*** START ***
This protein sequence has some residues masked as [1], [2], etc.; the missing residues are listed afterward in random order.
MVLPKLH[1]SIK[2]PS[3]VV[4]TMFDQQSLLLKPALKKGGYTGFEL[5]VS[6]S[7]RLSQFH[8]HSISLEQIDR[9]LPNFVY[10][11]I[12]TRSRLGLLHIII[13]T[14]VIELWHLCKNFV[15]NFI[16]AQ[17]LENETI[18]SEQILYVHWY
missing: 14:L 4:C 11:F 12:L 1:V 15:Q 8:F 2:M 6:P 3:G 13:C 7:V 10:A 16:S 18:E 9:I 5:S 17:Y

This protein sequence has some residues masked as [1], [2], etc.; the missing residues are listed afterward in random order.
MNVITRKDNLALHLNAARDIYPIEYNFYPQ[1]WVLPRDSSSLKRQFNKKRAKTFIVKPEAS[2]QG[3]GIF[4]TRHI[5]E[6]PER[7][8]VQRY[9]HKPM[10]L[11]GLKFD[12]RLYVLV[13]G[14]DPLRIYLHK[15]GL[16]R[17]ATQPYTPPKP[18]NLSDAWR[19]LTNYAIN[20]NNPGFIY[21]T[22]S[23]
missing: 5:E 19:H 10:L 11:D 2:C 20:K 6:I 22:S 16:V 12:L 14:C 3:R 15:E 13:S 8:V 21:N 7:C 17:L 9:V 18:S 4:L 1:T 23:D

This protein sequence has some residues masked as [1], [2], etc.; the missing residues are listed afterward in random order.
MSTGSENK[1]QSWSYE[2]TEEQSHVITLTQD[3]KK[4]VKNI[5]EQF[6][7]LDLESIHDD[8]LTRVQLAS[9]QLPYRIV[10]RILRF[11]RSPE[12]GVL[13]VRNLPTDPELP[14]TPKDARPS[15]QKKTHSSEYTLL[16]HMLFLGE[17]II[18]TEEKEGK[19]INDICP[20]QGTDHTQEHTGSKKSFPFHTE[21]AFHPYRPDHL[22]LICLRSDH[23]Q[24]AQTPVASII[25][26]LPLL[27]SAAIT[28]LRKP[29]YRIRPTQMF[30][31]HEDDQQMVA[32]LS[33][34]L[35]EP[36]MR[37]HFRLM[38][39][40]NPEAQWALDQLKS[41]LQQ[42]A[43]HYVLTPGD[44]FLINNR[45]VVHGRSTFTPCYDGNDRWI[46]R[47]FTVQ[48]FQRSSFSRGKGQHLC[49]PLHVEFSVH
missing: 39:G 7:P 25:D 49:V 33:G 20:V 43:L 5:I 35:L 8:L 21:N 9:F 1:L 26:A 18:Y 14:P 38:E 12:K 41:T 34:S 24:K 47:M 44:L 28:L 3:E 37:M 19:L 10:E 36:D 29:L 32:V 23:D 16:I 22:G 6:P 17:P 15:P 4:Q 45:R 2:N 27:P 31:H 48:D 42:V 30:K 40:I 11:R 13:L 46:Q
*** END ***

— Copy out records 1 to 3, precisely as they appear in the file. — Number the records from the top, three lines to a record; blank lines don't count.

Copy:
This protein sequence has some residues masked as [1], [2], etc.; the missing residues are listed afterward in random order.
MVLPKLH[1]SIK[2]PS[3]VV[4]TMFDQQSLLLKPALKKGGYTGFEL[5]VS[6]S[7]RLSQFH[8]HSISLEQIDR[9]LPNFVY[10][11]I[12]TRSRLGLLHIII[13]T[14]VIELWHLCKNFV[15]NFI[16]AQ[17]LENETI[18]SEQILYVHWY
missing: 14:L 4:C 11:F 12:L 1:V 15:Q 8:F 2:M 6:P 3:G 13:C 7:V 10:A 16:S 18:E 9:I 5:S 17:Y

This protein sequence has some residues masked as [1], [2], etc.; the missing residues are listed afterward in random order.
MNVITRKDNLALHLNAARDIYPIEYNFYPQ[1]WVLPRDSSSLKRQFNKKRAKTFIVKPEAS[2]QG[3]GIF[4]TRHI[5]E[6]PER[7][8]VQRY[9]HKPM[10]L[11]GLKFD[12]RLYVLV[13]G[14]DPLRIYLHK[15]GL[16]R[17]ATQPYTPPKP[18]NLSDAWR[19]LTNYAIN[20]NNPGFIY[21]T[22]S[23]
missing: 5:E 19:H 10:L 11:D 2:C 20:K 6:I 22:S 16:V 12:L 14:C 3:R 15:E 13:S 8:V 21:N 7:C 17:L 9:V 18:S 4:L 1:T 23:D

This protein sequence has some residues masked as [1], [2], etc.; the missing residues are listed afterward in random order.
MSTGSENK[1]QSWSYE[2]TEEQSHVITLTQD[3]KK[4]VKNI[5]EQF[6][7]LDLESIHDD[8]LTRVQLAS[9]QLPYRIV[10]RILRF[11]RSPE[12]GVL[13]VRNLPTDPELP[14]TPKDARPS[15]QKKTHSSEYTLL[16]HMLFLGE[17]II[18]TEEKEGK[19]INDICP[20]QGTDHTQEHTGSKKSFPFHTE[21]AFHPYRPDHL[22]LICLRSDH[23]Q[24]AQTPVASII[25][26]LPLL[27]SAAIT[28]LRKP[29]YRIRPTQMF[30][31]HEDDQQMVA[32]LS[33][34]L[35]EP[36]MR[37]HFRLM[38][39][40]NPEAQWALDQLKS[41]LQQ[42]A[43]HYVLTPGD[44]FLINNR[45]VVHGRSTFTPCYDGNDRWI[46]R[47]FTVQ[48]FQRSSFSRGKGQHLC[49]PLHVEFSVH
missing: 39:G 7:P 25:D 49:V 33:G 20:V 43:L 5:I 35:L 8:L 21:N 9:F 1:L 26:A 18:Y 14:P 38:E 12:K 41:T 34:S 24:K 47:M 44:L 28:L 3:E 37:M 19:L 10:E 36:D 29:L 32:V 23:D 16:I 22:G 6:P 17:P 15:P 4:Q 45:R 2:N 27:P 31:H 48:D 42:V 30:K 40:I 11:R 13:L 46:Q